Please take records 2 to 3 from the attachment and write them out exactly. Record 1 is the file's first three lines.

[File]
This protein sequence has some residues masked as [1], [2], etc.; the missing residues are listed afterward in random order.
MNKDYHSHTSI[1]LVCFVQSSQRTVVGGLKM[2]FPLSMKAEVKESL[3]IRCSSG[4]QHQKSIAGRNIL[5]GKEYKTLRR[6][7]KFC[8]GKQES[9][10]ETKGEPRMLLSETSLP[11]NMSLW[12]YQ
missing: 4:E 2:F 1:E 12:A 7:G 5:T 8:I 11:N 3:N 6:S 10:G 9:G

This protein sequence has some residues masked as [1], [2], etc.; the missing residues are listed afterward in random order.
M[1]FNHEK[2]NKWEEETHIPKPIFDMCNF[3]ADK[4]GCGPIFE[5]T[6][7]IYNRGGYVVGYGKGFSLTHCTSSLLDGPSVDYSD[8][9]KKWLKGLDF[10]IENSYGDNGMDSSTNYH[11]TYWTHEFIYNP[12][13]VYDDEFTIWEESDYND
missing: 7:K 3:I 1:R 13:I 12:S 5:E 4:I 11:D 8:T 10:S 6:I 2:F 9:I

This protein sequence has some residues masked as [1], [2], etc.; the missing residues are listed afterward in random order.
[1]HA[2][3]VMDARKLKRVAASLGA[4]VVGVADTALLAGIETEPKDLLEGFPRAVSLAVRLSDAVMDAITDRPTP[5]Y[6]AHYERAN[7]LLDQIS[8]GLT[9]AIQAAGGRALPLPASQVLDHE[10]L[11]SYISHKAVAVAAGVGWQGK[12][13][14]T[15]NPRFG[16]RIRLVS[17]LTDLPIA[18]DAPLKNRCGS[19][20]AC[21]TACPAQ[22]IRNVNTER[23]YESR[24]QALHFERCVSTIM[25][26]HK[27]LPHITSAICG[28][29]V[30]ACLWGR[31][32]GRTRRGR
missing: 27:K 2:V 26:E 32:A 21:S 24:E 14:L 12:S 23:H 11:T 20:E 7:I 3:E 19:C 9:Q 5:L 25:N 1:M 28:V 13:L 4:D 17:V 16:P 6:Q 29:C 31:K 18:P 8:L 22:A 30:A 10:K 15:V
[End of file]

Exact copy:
This protein sequence has some residues masked as [1], [2], etc.; the missing residues are listed afterward in random order.
M[1]FNHEK[2]NKWEEETHIPKPIFDMCNF[3]ADK[4]GCGPIFE[5]T[6][7]IYNRGGYVVGYGKGFSLTHCTSSLLDGPSVDYSD[8][9]KKWLKGLDF[10]IENSYGDNGMDSSTNYH[11]TYWTHEFIYNP[12][13]VYDDEFTIWEESDYND
missing: 7:K 3:I 1:R 13:I 12:S 5:E 4:I 11:D 8:T 10:S 6:I 2:F 9:I

This protein sequence has some residues masked as [1], [2], etc.; the missing residues are listed afterward in random order.
[1]HA[2][3]VMDARKLKRVAASLGA[4]VVGVADTALLAGIETEPKDLLEGFPRAVSLAVRLSDAVMDAITDRPTP[5]Y[6]AHYERAN[7]LLDQIS[8]GLT[9]AIQAAGGRALPLPASQVLDHE[10]L[11]SYISHKAVAVAAGVGWQGK[12][13][14]T[15]NPRFG[16]RIRLVS[17]LTDLPIA[18]DAPLKNRCGS[19][20]AC[21]TACPAQ[22]IRNVNTER[23]YESR[24]QALHFERCVSTIM[25][26]HK[27]LPHITSAICG[28][29]V[30]ACLWGR[31][32]GRTRRGR
missing: 27:K 2:V 26:E 32:A 21:S 24:E 14:L 12:S 23:H 11:T 20:E 7:I 3:E 19:C 9:Q 5:L 25:N 1:M 28:V 13:L 4:D 17:V 16:P 6:Q 29:C 31:K 18:P 8:L 22:A 30:A 10:K 15:V